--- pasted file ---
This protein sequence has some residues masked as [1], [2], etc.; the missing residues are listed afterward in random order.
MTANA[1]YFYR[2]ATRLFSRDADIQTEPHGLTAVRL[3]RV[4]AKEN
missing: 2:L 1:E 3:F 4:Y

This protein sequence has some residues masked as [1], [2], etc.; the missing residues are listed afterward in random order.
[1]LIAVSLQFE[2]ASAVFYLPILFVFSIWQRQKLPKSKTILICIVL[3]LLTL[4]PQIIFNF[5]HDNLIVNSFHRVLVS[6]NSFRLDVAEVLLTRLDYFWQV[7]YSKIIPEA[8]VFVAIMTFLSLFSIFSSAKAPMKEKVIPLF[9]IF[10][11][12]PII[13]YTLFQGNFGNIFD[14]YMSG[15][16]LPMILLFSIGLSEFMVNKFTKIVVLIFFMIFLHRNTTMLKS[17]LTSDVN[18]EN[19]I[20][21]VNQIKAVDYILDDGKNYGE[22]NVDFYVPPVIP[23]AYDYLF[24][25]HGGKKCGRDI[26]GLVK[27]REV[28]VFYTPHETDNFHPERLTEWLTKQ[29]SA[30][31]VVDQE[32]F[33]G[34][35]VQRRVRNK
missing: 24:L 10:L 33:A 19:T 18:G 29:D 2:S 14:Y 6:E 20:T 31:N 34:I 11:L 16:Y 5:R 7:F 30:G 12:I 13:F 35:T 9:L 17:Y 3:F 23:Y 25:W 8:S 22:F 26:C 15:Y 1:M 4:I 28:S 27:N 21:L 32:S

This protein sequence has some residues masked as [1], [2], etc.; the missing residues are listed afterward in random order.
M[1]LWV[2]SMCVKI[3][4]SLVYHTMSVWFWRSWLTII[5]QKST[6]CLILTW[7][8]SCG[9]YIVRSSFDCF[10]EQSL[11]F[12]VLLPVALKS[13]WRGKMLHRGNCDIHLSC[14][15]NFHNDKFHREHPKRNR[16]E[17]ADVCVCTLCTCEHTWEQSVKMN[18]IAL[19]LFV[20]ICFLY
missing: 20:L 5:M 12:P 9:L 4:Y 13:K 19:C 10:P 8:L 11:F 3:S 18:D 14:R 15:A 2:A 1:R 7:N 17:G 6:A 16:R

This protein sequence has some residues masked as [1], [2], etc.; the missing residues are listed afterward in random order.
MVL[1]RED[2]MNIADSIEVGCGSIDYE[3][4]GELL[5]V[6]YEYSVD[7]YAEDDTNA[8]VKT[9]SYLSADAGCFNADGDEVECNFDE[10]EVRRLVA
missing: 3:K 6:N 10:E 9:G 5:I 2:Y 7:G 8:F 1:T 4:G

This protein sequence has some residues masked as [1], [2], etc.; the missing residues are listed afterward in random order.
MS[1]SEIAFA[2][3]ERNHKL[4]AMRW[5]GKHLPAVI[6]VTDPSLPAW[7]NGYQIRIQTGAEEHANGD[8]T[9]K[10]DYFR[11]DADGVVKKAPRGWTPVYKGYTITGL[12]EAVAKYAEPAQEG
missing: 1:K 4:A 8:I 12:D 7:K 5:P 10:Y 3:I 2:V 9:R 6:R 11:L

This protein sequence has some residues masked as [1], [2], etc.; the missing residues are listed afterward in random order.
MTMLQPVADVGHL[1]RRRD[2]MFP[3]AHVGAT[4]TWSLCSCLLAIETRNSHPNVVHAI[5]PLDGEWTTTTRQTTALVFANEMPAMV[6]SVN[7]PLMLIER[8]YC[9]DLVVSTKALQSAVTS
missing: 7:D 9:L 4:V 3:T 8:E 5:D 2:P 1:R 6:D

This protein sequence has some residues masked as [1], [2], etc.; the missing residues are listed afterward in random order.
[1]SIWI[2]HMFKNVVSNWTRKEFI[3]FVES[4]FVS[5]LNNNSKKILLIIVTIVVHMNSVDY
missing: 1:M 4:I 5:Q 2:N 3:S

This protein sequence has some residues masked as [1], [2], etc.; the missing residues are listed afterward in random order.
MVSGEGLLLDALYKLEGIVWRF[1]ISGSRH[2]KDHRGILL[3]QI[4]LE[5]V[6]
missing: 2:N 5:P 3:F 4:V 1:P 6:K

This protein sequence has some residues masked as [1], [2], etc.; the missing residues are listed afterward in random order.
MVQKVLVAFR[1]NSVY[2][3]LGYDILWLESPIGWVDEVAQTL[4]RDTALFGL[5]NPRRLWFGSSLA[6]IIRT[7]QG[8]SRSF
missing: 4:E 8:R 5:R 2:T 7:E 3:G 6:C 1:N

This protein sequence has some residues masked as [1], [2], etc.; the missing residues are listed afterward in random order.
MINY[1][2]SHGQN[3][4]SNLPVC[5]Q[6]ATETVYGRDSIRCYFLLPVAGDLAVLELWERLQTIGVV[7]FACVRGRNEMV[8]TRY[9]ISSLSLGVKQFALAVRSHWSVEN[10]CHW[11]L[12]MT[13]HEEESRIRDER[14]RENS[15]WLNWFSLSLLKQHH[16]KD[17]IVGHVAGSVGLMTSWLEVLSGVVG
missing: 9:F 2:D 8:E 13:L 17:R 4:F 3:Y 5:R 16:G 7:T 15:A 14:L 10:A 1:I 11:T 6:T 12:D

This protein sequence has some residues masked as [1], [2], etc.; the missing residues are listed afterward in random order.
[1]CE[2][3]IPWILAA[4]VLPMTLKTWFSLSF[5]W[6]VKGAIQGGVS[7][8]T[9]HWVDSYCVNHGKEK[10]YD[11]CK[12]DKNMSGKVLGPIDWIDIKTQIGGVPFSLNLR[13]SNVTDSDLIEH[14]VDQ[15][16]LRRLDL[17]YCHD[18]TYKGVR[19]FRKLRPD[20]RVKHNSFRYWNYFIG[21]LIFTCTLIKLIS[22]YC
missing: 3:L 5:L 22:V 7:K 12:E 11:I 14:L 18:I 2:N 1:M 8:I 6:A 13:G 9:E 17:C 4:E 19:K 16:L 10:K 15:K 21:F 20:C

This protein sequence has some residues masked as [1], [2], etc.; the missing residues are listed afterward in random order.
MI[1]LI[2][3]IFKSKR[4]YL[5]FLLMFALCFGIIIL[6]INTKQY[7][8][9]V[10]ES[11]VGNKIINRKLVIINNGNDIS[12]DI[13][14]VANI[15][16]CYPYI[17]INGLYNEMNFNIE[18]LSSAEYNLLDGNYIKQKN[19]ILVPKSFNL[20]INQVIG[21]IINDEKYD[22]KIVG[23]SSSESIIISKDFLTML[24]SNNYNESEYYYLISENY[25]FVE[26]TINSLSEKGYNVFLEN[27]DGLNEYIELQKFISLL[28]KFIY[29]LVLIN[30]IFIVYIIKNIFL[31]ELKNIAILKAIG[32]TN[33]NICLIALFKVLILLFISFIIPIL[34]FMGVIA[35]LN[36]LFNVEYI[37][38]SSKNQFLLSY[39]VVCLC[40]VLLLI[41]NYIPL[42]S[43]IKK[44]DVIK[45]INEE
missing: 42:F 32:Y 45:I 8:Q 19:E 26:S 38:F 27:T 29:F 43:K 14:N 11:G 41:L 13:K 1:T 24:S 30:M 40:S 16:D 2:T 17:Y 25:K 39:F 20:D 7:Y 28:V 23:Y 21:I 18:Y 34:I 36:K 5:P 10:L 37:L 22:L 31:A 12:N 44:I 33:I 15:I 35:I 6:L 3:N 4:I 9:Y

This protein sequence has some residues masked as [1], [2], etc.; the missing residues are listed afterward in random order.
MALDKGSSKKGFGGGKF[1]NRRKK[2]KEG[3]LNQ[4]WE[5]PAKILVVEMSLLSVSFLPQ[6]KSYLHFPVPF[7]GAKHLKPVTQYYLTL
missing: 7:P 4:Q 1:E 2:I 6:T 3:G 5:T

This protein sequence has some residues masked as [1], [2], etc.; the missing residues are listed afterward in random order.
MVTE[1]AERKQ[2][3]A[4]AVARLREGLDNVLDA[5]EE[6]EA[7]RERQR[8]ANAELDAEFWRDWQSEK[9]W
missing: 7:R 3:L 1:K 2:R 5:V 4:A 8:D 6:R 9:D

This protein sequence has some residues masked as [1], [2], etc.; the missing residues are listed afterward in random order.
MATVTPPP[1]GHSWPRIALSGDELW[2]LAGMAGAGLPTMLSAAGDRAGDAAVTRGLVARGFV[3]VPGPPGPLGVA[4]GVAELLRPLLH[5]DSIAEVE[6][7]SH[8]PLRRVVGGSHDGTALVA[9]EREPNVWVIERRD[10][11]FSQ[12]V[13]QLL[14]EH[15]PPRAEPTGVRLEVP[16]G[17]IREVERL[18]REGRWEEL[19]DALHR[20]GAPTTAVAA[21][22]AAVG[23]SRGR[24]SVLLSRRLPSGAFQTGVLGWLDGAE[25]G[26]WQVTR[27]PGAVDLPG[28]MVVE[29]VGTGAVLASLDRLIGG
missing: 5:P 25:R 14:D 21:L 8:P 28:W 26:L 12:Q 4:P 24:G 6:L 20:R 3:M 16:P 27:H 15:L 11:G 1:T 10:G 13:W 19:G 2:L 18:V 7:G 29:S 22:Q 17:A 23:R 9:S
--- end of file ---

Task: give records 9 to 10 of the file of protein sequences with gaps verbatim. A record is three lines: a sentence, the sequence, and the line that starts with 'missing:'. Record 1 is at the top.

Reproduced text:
This protein sequence has some residues masked as [1], [2], etc.; the missing residues are listed afterward in random order.
MVQKVLVAFR[1]NSVY[2][3]LGYDILWLESPIGWVDEVAQTL[4]RDTALFGL[5]NPRRLWFGSSLA[6]IIRT[7]QG[8]SRSF
missing: 4:E 8:R 5:R 2:T 7:E 3:G 6:C 1:N

This protein sequence has some residues masked as [1], [2], etc.; the missing residues are listed afterward in random order.
MINY[1][2]SHGQN[3][4]SNLPVC[5]Q[6]ATETVYGRDSIRCYFLLPVAGDLAVLELWERLQTIGVV[7]FACVRGRNEMV[8]TRY[9]ISSLSLGVKQFALAVRSHWSVEN[10]CHW[11]L[12]MT[13]HEEESRIRDER[14]RENS[15]WLNWFSLSLLKQHH[16]KD[17]IVGHVAGSVGLMTSWLEVLSGVVG
missing: 9:F 2:D 8:E 13:L 17:R 4:F 3:Y 5:R 16:G 7:T 15:A 14:L 10:A 1:I 11:T 6:T 12:D